Minor is far from alone in his opinion shift about the death penalty. He is the new national manager of Conservatives Concerned About the Death Penalty, an entity of Equal Justice USA. The group represents a movement to make conservative voters aware and informed of the death penalty, including all of its consequences and ramifications—and ultimately see capital punishment abolished. According to Minor, support for the death penalty among Republicans is already waning.
He encourages those in his party who still support the death penalty to take a deep look at what it entails. “There’s a lot of racial biases when it comes to the death penalty,” he said. “A person of color who commits a crime [against a white person]… [is] more likely to face the death penalty charge than a white person who commits a crime against a person of color.” This might come as a result of bias on the part of the prosecutor who made the decision to pursue the death penalty or the bias of the sentencing jury, or both.
Beyond the injustice in sentencing severity, Minor is also concerned about the court system’s general ability to get any given conviction right. “The death penalty is the only punishment in the U.S. that’s irreversible,” he said. “We’ve seen innocent people be put to death.”
He points out that capital punishment should be a sticking point for fiscal conservatives, too. “The cost is 10 times more than non-death-penalty costs,” he said, attributing much of the extra cost to additional lawyers, witnesses, experts, a longer jury selection process, and more pre-trial motions. “Just the economical and the emotional tasks that are assigned to the death penalty make it an antiquated practice…something that is not consistent with conservative values.”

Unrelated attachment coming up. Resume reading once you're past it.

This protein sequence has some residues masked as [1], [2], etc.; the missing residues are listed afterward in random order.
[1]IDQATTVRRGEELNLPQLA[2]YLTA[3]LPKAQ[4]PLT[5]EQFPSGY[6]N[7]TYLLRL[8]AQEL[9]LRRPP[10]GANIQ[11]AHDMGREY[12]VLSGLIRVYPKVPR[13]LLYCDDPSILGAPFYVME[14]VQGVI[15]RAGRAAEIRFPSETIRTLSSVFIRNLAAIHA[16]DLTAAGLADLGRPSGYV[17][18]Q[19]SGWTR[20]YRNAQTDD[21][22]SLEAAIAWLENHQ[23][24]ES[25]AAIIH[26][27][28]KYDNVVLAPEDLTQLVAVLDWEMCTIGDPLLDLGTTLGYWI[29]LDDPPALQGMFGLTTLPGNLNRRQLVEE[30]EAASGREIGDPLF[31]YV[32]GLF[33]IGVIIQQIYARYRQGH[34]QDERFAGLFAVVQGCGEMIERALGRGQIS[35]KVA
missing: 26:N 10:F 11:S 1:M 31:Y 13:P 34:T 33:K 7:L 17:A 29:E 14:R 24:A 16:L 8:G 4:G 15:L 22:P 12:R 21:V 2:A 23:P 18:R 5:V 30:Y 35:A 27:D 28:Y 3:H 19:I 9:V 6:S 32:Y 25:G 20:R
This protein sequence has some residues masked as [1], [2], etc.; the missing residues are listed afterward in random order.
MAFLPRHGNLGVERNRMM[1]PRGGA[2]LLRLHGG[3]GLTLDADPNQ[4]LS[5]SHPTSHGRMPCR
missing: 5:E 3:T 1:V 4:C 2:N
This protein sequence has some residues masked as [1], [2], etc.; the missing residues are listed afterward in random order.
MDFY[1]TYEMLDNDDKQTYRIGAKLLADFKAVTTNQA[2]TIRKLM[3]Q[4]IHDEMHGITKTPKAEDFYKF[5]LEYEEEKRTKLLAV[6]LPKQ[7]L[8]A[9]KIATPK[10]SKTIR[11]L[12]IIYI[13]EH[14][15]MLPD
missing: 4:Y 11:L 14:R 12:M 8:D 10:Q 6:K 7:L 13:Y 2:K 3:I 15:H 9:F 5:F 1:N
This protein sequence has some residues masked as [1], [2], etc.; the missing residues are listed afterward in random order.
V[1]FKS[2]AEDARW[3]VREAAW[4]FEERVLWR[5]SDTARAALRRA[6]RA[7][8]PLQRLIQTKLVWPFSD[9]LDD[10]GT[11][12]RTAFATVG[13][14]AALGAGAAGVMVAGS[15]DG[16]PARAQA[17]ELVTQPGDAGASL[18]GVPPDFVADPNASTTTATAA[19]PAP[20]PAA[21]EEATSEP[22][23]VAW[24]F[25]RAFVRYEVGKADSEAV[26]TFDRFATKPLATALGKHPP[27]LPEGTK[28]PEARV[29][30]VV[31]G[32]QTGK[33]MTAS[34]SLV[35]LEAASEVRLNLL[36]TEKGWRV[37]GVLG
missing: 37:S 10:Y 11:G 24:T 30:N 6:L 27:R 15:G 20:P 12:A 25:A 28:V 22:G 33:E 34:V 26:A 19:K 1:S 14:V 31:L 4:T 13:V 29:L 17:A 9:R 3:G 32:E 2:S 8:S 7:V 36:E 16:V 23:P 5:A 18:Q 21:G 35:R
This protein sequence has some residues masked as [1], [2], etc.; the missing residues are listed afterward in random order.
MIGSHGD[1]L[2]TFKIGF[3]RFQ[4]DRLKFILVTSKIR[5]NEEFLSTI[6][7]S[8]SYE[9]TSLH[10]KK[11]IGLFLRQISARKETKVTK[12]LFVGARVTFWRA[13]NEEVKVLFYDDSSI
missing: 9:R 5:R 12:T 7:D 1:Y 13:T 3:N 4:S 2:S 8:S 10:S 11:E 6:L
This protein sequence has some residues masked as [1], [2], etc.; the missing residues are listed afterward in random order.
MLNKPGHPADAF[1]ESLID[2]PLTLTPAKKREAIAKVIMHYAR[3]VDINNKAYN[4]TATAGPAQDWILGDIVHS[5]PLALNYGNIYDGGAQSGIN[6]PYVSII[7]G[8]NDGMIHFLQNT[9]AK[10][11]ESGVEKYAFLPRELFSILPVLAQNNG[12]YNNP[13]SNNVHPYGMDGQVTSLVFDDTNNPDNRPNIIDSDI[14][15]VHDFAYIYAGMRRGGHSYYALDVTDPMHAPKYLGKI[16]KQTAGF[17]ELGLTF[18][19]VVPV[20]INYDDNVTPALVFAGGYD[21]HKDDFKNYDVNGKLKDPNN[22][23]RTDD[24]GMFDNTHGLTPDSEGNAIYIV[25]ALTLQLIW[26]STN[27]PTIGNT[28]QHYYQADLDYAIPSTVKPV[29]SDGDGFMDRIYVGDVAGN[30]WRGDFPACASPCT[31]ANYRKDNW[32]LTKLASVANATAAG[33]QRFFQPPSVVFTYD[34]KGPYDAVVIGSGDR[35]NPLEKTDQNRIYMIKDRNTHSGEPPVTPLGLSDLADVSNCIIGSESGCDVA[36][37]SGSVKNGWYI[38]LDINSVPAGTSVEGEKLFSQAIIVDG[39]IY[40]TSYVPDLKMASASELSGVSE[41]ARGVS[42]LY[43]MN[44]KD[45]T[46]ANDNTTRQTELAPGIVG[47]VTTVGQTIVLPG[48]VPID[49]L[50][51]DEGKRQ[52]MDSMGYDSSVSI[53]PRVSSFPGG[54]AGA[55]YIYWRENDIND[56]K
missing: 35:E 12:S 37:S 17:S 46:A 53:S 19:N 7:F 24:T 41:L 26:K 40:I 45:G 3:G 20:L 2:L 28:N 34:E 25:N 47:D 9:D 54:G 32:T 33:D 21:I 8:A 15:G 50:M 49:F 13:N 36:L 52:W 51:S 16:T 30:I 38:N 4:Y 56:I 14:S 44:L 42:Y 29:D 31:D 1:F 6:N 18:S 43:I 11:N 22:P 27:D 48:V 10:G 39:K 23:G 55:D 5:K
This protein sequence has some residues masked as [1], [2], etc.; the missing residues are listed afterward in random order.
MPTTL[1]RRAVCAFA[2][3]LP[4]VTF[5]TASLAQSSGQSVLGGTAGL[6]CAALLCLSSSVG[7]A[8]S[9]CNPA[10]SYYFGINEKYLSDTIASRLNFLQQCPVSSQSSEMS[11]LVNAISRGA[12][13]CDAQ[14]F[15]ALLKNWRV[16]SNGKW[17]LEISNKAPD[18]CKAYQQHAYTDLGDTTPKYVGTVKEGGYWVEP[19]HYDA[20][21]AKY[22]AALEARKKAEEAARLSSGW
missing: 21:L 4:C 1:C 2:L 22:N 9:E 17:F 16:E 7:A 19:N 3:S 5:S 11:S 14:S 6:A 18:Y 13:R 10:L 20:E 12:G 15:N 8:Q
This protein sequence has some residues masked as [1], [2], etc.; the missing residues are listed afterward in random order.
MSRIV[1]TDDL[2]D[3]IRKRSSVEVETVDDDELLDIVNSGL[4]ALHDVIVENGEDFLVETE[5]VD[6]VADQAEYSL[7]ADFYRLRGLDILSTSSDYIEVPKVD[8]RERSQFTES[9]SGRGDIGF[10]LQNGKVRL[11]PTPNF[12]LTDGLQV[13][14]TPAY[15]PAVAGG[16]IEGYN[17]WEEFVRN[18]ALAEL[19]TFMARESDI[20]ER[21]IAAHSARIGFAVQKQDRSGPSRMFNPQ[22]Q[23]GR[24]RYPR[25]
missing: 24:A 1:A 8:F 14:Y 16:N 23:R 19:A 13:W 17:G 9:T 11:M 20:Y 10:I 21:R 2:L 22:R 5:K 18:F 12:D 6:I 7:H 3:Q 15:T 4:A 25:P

The path forward
For Sharon Weeks, the work continues to ensure that no other families will have to go through what she has. Her mother died in 2016 without any closure on Ron Lafferty’s case. Lafferty wandered his way through the state and federal court systems, appealing on different aspects of previous trials and his own mental state. At one point, a question about a bloody drape held up the process for over a year.
The debate wasn’t a whodunnit. Dan Lafferty testified at one point that he would dig his sister-in-law Brenda up and kill her again if he had the chance. Yet still the case meandered through the system, dragging the Wright family along with it.
Weeks has dedicated her adult life to changing the system however she can. She speaks to the press, is active on social media, worked with Jon Krakauer on his book about the case, titled Under the Banner of Heaven, and is participating in an upcoming television drama miniseries based on the book, which will star Andrew Garfield and Daisy Edgar-Jones. Weeks does it all to get people to think about the issues—especially lawmakers.
“I have faith in my leadership in this state,” she said. “I love Utah.” She has a message for those in the legislature who have ignored her call for justice in taking on the death penalty.
“I really feel like Utah needs to be held accountable,” Weeks said. “I am going to name every single person that votes against this.” From her perspective, “there [aren’t] any more excuses.”
“I want to put the heat under them a little bit. They’re in the hot seat,” she said. “They’ve fallen a little bit short, but I know they can do better.”